‘Utopia Falls’ Creator Shares His Vision For Hip-Hop In The Future

In the series, the discovery of a rebellious, truth-telling culture like hip-hop proves dangerous to authority.

Imagine a society in the future with citizens living in a virtual bubble cut off from their past. They coexist in disparate factions governed by a restrictive and paranoid regime. The peace is kept by giving its young people a means of expression that also serves as entertainment for the masses. Then one day those young people stumble across an archive of world history that includes one of the most dynamic cultural phenomena they’ve ever seen—hip-hop. This is the premise of show creator RT Thorne’s ambitious series, Utopia Falls.

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The Canadian TV director and producer cut his teeth directing music videos for some of hip-hop’s elite, and has spent the better part of the last decade overseeing episodic TV shows like Degrassi: The Next Generation, Backstage and Find Me In Paris. But Utopia Falls is the passion project of a Black man who grew up interested in science fiction and hip-hop who wanted to see those world’s blended and projected on screen.

The 10-episode series features a multicultural cast of young people who live in a city called New Babyl and are chosen to compete in a contest called the Exemplar. New Babyl is inspired by their deity, a Black woman named Gaia, but is overseen by a tyrannical government called The Authority.  The dystopian look and feel draws plenty of comparisons to movies like The Hunger Games and Divergent, but with some important distinctions. Grammy Award winning producer Boi-1da serves as Executive Music Director, and with episode titles like “The World Is Yours,” “Run This Town,” and “Lost Ones,” the hip-hop DNA of this show is pretty evident.

BET spoke with RT Thorne about his motivations for making the series, how he got an unlikely idea greenlit and his hopes for the future.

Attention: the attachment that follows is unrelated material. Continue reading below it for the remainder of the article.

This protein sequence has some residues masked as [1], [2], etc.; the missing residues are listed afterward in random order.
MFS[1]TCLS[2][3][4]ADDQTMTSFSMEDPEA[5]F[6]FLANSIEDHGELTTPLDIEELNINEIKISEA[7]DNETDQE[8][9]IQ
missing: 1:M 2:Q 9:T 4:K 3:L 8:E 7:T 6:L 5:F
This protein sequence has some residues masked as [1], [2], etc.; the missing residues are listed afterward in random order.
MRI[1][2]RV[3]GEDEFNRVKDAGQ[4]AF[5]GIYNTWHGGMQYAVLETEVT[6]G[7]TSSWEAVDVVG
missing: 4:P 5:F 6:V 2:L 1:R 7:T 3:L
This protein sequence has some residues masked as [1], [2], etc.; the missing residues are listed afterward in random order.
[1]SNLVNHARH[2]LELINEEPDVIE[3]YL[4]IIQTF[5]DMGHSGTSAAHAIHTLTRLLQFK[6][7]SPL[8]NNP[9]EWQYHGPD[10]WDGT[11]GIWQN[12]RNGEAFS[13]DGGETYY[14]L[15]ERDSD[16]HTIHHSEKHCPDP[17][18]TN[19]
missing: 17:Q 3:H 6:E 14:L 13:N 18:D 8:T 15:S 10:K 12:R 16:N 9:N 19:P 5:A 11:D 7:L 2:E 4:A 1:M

I’m a hip-hop kid obviously. I grew up in the culture. I’m a comic book kid and kind of a science fiction nerd from back in the day.  So, Star Trek Deep Space Nine with Sisko (Avery Brooks), and Next Generation was my thing, seeing Lando Calrissian (Billy Dee Williams) in Star Wars, that was always in my blood.

I come from a music video background. I’ve worked with a lot of hip-hop artists out of Toronto and down in the states, so all of those things kind of swirled around when I got a chance to come up with this. But the number one thing is that I hadn’t seen my culture in the future. I see a couple of people in these science fiction future worlds, but I don’t see my people or people who look like me as the heroes, as the leaders in these journeys.

Also, I don’t really see the culture. Science fiction is good at setting up these political situations that these characters have to deal with. The world is politicized, but you rarely get to see what’s moving the people. What are they moving to? What are they listening to? What are they eating? Music in the future is always some electronica music. Let’s project our culture in the future and let me see what it would look like if hip-hop was rediscovered.

RT Thorne on the set of 'Utopia Falls'
RT Thorne on the set of 'Utopia Falls'


The premise is that the world has been decimated and this is the last group of people, and if you’re trying to rebuild humanity with this last group of people, what do you want to set up? I believe that the people who started putting this together, their process has to be whatever happened to the world before, they have to try and avoid that. You want to avoid environmental disasters, clashes between religions and cultures. So, the idea is that these people tried to make a utopian society. It SEEMS like everyone gets along, but in order to do that they’ve had to restrict and erase elements of history from people. Which is why the discovery of a rebellious, truth telling culture like hip-hop is dangerous to these people. When you don’t know what you don’t know, you kind of accept what you’re told. Until you start to learn about the past and to learn that you CAN challenge [authority]…and hip-hop in its DNA is about telling you a story about what you see around you.